Results: Majority of CS journals (27, 84%) and less than a quarter of LIS journals (7, 22%) referred to a style guide on their website. Specific guidelines for the title were presented in 17 (53%) LIS journals and in 23 (72%) of CS journals, mainly concerning the word number. Twenty three (72%) LIS journals and 31 (97%) CS journals included guidelines for writing abstracts, focusing on word number and the structure of abstracts. Instructions for keywords were presented in 21 (66%) LIS journals and 28 (88%) CS journals, defining the number of keywords and the use of controlled vocabulary.
Conclusion: There is a tendency to standardise general indications and criteria about titles, abstracts and keywords. Guidelines on writing abstracts, titles and keywords have smaller presence in editorial policies of LIS journals, than of CS journals.

Different aspects of scientific misconduct among Iranian academic members
Issue: 44(2) May 2018. Original article
Maryam Saberi-Karimian et al.

Objective: Publications and research experiments are a major part of daily activities of the university academic members. Research misconduct, specifying its frequency and identifying the related behaviours is controversial. In recent years, there have been reports of scientific misconduct by Iranian academics. We examined the frequency of research misconduct by academic members in Mashhad University of Medical Sciences in Iran.
Method: 157 academic members participated in this study. A validated questionnaire according to Martinson study was used.
Results: Our results showed that the most frequently admitted research misconduct was “inaccurate assignment of authorship credit” by 35% of academic members and 54.8% of their colleagues. All the respondents mostly emphasized their colleagues’ engagement in research misconduct rather than themselves. Almost 43% of the respondents had engaged in at least one of the top ten scientific plagiaristic behaviours listed in the table of results.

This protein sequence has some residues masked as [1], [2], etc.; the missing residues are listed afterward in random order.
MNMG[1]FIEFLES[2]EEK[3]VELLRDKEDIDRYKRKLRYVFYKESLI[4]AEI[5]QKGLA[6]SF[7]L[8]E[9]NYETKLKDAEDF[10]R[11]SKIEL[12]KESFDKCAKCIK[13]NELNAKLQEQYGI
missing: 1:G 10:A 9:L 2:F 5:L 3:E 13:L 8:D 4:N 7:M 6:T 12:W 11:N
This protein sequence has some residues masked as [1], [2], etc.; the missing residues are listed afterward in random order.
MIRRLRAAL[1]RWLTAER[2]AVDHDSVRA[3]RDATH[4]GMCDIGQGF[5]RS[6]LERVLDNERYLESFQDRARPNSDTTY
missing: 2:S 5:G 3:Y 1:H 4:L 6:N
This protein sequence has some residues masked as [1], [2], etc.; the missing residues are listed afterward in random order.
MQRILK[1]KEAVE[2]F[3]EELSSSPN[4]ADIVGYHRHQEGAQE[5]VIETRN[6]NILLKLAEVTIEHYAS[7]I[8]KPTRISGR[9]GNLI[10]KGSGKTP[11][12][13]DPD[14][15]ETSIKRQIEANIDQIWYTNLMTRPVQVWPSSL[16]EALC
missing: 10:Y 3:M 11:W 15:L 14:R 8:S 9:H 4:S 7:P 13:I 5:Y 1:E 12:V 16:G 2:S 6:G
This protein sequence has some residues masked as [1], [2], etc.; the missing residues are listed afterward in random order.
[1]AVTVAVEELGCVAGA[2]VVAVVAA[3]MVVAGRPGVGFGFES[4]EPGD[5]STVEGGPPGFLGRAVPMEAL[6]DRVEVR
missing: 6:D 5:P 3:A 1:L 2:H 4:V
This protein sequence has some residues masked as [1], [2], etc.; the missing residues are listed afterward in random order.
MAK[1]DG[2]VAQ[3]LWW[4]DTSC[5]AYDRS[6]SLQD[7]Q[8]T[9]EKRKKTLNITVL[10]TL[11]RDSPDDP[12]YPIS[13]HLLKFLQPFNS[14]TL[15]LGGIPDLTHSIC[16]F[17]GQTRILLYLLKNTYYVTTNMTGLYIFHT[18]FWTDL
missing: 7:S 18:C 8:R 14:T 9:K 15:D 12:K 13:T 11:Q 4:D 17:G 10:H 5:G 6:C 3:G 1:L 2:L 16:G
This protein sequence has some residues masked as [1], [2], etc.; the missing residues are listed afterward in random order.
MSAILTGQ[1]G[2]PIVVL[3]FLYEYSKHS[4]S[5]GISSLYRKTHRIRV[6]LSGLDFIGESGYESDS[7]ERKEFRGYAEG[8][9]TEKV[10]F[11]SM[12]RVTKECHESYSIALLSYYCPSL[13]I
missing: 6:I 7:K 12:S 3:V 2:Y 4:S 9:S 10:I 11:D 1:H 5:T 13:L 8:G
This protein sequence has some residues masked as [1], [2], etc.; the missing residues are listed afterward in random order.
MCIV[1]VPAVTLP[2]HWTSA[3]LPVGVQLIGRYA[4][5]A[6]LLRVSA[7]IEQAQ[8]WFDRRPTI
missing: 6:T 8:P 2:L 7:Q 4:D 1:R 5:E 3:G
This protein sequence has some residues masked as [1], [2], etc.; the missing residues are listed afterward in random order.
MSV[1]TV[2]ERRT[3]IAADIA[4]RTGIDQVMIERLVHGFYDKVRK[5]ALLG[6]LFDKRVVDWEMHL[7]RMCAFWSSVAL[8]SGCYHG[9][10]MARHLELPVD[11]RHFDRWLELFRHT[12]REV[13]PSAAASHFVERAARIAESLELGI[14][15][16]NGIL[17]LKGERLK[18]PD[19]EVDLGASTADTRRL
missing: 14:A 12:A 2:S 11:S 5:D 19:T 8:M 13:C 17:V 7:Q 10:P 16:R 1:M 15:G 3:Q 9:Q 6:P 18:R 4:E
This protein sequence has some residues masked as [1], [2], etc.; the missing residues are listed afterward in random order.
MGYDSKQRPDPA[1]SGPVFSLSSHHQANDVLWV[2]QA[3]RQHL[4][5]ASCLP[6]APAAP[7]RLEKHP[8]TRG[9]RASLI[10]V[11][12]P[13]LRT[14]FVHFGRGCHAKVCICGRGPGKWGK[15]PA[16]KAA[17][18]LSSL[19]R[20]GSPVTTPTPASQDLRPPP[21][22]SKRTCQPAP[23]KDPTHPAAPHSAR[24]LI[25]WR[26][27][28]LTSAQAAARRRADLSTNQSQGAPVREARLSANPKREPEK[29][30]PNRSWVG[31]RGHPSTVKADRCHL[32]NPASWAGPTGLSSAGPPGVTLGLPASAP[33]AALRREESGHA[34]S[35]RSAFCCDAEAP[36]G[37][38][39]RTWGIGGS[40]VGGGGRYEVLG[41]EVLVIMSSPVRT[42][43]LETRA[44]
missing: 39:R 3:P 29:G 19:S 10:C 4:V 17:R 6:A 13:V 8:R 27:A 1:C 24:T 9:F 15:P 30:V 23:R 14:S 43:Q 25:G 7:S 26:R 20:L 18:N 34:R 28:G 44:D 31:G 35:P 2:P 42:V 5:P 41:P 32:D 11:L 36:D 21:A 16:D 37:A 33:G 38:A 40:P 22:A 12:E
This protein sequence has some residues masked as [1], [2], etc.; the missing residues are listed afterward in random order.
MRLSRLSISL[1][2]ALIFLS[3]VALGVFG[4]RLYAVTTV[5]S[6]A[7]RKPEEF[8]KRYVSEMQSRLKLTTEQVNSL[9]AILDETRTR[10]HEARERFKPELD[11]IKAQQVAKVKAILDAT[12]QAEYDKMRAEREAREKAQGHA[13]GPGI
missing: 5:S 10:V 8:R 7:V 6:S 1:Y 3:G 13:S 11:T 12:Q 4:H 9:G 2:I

Conclusion: Nearly 43% of the Iranian academic members had engaged in at least one of the top ten misbehaviours over the past three years. A relatively high proportion of misconduct behaviours should be addressed in the scientific community by all relevant institutions and factors and by scientific journal editors.

A peer review card exchange game
Ružica Tokalić & Ana Marušić
Issue 44(3) August 2018. Original Article
Introduction: Peer review aims to ensure the quality of research and help journal editors in the publication process. COST action PEERE, which explores peer review, including its efficiency, transparency and accountability, organised a peer review school endorsed by EASE. We developed a card exchange game based on responsibility and integrity in peer review for a hands-on training session.
Methods: We used the approach for the development of training materials about responsible research and innovation developed by the HEIRRI project, and the principles of the card game for the popularisation of the philosophy of science.
Results: We created 32 card statements about peer review, distributed across 6 domains: Responsiveness, Competence, Impartiality, Confidentiality, Constructive criticism and Responsibility to science. We adapted the instructions for the game and tested the game during the peer review school at the University of Split School of Medicine, Croatia, May 2018. The feedback by the participants was very positive.
Conclusions: The Peer Review Card Exchange Game could be used as an introductory activity for teaching integrity and ethics in peer review training.